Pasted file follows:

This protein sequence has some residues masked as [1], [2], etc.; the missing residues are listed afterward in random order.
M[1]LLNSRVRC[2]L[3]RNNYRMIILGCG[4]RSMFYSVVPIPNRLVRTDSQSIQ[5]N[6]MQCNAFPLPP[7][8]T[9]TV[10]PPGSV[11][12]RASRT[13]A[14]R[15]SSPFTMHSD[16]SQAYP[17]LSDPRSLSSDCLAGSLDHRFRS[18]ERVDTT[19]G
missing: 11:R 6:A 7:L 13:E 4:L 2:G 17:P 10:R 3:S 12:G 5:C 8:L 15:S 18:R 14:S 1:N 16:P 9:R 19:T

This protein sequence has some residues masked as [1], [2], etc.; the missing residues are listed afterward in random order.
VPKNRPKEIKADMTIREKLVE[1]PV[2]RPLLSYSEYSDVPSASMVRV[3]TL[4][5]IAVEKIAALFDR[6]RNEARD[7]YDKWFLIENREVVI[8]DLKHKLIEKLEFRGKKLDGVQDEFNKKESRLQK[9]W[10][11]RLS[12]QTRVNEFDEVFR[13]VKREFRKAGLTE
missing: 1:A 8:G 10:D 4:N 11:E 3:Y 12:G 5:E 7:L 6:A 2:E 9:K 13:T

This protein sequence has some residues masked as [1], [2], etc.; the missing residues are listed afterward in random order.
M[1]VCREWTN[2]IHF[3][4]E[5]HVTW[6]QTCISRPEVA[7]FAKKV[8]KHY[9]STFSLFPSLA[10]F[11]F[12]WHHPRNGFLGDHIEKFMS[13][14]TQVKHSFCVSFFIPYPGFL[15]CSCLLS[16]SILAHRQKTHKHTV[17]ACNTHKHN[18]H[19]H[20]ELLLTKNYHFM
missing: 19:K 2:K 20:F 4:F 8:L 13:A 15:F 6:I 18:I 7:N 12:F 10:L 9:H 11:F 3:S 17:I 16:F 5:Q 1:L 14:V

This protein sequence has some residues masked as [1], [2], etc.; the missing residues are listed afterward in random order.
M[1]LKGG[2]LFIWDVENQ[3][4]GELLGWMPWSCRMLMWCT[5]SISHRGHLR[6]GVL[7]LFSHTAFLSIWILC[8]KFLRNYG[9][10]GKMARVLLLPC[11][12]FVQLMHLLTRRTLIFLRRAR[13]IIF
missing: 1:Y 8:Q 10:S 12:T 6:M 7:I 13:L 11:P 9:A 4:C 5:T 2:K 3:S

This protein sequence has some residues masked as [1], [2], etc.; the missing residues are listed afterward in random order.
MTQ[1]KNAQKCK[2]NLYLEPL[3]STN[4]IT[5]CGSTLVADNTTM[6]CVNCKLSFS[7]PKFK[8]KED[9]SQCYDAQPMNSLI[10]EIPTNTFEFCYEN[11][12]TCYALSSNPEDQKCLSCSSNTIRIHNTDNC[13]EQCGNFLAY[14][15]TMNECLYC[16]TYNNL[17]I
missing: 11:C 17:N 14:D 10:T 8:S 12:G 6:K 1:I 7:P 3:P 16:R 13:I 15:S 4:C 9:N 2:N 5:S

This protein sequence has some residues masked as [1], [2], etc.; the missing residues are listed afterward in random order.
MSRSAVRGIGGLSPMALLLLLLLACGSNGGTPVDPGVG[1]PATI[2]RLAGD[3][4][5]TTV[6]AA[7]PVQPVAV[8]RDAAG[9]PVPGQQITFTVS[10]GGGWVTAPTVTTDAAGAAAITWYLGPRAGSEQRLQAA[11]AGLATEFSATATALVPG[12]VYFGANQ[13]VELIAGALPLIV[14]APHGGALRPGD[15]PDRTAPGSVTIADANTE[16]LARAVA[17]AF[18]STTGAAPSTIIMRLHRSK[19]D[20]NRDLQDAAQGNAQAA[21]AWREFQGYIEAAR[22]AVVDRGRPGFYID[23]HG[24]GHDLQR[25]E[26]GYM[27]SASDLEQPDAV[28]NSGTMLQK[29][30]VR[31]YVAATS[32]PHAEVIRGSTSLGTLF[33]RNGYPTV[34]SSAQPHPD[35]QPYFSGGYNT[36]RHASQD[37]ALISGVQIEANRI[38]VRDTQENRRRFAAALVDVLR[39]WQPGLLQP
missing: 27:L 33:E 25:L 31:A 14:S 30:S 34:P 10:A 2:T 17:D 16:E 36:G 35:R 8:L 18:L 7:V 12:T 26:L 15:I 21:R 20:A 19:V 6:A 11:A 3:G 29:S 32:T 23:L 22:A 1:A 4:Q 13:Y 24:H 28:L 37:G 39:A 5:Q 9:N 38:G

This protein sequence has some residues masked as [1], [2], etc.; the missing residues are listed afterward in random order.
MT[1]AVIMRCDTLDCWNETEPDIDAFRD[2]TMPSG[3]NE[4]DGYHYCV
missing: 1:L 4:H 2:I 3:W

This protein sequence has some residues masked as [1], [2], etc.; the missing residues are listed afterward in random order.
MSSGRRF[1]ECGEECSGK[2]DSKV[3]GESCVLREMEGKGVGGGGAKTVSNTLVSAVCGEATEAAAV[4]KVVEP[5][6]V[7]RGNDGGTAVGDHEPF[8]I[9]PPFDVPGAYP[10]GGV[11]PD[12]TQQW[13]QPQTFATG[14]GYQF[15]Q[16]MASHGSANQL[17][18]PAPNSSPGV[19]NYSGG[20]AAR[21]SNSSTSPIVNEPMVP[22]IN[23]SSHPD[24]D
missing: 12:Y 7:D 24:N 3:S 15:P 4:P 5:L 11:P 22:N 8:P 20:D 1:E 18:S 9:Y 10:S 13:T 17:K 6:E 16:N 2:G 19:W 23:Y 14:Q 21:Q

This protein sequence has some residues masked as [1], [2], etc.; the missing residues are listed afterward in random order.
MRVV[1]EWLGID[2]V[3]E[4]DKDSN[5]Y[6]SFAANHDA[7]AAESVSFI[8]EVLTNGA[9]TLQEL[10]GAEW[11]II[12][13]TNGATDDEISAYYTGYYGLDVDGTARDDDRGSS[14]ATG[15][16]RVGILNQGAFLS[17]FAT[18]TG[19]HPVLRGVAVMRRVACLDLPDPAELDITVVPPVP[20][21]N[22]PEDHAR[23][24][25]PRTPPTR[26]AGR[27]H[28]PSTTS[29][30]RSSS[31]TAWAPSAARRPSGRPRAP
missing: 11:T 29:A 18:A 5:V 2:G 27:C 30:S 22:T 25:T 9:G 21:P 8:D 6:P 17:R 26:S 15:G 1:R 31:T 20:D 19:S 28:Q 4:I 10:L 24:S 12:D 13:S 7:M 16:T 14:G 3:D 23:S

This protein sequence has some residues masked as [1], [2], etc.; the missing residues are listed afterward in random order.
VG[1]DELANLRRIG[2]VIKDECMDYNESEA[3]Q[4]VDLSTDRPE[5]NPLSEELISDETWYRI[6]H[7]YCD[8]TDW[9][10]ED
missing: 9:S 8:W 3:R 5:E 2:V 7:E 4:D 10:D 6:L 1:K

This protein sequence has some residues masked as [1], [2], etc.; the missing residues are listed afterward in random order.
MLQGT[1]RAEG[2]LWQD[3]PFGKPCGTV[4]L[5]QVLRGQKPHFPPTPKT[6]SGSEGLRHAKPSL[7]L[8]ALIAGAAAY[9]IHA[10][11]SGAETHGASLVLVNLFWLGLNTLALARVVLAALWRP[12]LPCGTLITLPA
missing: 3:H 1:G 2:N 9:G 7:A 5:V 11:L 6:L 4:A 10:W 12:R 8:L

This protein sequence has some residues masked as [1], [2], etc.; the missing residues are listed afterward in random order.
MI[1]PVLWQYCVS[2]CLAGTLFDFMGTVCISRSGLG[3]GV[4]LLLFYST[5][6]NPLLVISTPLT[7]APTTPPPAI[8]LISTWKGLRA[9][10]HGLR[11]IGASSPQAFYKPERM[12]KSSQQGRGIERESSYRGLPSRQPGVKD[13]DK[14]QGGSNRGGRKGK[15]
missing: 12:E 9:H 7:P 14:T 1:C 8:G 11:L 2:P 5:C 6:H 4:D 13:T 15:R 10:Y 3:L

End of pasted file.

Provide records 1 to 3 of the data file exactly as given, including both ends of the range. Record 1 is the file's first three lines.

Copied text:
This protein sequence has some residues masked as [1], [2], etc.; the missing residues are listed afterward in random order.
M[1]LLNSRVRC[2]L[3]RNNYRMIILGCG[4]RSMFYSVVPIPNRLVRTDSQSIQ[5]N[6]MQCNAFPLPP[7][8]T[9]TV[10]PPGSV[11][12]RASRT[13]A[14]R[15]SSPFTMHSD[16]SQAYP[17]LSDPRSLSSDCLAGSLDHRFRS[18]ERVDTT[19]G
missing: 11:R 6:A 7:L 13:E 4:L 2:G 17:P 10:R 3:S 12:G 5:C 8:L 15:S 18:R 14:S 1:N 16:P 9:R 19:T

This protein sequence has some residues masked as [1], [2], etc.; the missing residues are listed afterward in random order.
VPKNRPKEIKADMTIREKLVE[1]PV[2]RPLLSYSEYSDVPSASMVRV[3]TL[4][5]IAVEKIAALFDR[6]RNEARD[7]YDKWFLIENREVVI[8]DLKHKLIEKLEFRGKKLDGVQDEFNKKESRLQK[9]W[10][11]RLS[12]QTRVNEFDEVFR[13]VKREFRKAGLTE
missing: 1:A 8:G 10:D 4:N 11:E 3:Y 12:G 5:E 7:L 6:A 2:E 9:K 13:T

This protein sequence has some residues masked as [1], [2], etc.; the missing residues are listed afterward in random order.
M[1]VCREWTN[2]IHF[3][4]E[5]HVTW[6]QTCISRPEVA[7]FAKKV[8]KHY[9]STFSLFPSLA[10]F[11]F[12]WHHPRNGFLGDHIEKFMS[13][14]TQVKHSFCVSFFIPYPGFL[15]CSCLLS[16]SILAHRQKTHKHTV[17]ACNTHKHN[18]H[19]H[20]ELLLTKNYHFM
missing: 19:K 2:K 20:F 4:F 8:L 13:A 15:F 6:I 18:I 7:N 12:F 10:L 9:H 11:F 3:S 17:I 16:F 5:Q 1:L 14:V